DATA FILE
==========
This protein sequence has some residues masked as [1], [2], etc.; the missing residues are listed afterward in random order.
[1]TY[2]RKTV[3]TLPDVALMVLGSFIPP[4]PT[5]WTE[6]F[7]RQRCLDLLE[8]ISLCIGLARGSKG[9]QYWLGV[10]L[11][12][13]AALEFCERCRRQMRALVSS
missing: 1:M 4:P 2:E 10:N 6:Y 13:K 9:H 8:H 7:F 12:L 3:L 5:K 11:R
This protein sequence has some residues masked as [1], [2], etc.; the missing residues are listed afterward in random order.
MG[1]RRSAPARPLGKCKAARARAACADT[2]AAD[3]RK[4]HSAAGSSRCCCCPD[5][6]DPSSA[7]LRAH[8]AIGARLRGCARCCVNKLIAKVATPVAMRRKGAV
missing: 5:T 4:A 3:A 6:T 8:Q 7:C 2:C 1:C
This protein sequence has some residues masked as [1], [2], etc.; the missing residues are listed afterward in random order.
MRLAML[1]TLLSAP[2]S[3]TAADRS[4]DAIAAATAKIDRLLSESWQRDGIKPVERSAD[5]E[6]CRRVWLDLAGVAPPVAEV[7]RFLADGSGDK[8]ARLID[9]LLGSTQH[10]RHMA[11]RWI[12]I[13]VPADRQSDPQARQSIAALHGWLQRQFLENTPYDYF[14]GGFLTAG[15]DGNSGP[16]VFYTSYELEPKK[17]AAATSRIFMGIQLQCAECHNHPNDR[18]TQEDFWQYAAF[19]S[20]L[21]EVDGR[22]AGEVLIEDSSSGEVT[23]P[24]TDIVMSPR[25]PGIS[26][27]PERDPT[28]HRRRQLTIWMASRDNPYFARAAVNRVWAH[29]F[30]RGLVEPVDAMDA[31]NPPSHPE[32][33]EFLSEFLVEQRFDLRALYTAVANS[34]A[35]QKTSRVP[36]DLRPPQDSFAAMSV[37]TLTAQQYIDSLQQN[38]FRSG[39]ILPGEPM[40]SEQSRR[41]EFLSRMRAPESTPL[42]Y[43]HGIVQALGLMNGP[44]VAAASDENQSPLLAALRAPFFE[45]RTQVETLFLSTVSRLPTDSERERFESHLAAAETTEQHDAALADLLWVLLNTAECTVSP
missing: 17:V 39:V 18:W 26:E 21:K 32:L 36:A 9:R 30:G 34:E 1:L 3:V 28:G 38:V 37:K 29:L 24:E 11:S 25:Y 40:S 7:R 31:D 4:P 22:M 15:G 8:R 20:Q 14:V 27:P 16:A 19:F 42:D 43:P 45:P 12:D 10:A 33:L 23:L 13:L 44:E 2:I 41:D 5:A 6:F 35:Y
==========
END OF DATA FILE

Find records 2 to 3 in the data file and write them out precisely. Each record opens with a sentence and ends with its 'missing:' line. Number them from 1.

This protein sequence has some residues masked as [1], [2], etc.; the missing residues are listed afterward in random order.
MG[1]RRSAPARPLGKCKAARARAACADT[2]AAD[3]RK[4]HSAAGSSRCCCCPD[5][6]DPSSA[7]LRAH[8]AIGARLRGCARCCVNKLIAKVATPVAMRRKGAV
missing: 5:T 4:A 3:A 6:T 8:Q 7:C 2:C 1:C
This protein sequence has some residues masked as [1], [2], etc.; the missing residues are listed afterward in random order.
MRLAML[1]TLLSAP[2]S[3]TAADRS[4]DAIAAATAKIDRLLSESWQRDGIKPVERSAD[5]E[6]CRRVWLDLAGVAPPVAEV[7]RFLADGSGDK[8]ARLID[9]LLGSTQH[10]RHMA[11]RWI[12]I[13]VPADRQSDPQARQSIAALHGWLQRQFLENTPYDYF[14]GGFLTAG[15]DGNSGP[16]VFYTSYELEPKK[17]AAATSRIFMGIQLQCAECHNHPNDR[18]TQEDFWQYAAF[19]S[20]L[21]EVDGR[22]AGEVLIEDSSSGEVT[23]P[24]TDIVMSPR[25]PGIS[26][27]PERDPT[28]HRRRQLTIWMASRDNPYFARAAVNRVWAH[29]F[30]RGLVEPVDAMDA[31]NPPSHPE[32][33]EFLSEFLVEQRFDLRALYTAVANS[34]A[35]QKTSRVP[36]DLRPPQDSFAAMSV[37]TLTAQQYIDSLQQN[38]FRSG[39]ILPGEPM[40]SEQSRR[41]EFLSRMRAPESTPL[42]Y[43]HGIVQALGLMNGP[44]VAAASDENQSPLLAALRAPFFE[45]RTQVETLFLSTVSRLPTDSERERFESHLAAAETTEQHDAALADLLWVLLNTAECTVSP
missing: 17:V 39:V 18:W 26:E 21:K 32:L 36:A 9:R 30:G 34:E 1:L 3:V 28:G 38:V 37:K 29:L 24:E 11:S 25:Y 40:S 7:R 31:D 4:P 22:M 15:G 8:R 20:Q 14:V 27:P 16:A 19:F 42:D 43:P 45:P 12:D 10:A 33:L 23:L 13:L 44:E 2:I 41:D 5:A 6:F 35:Y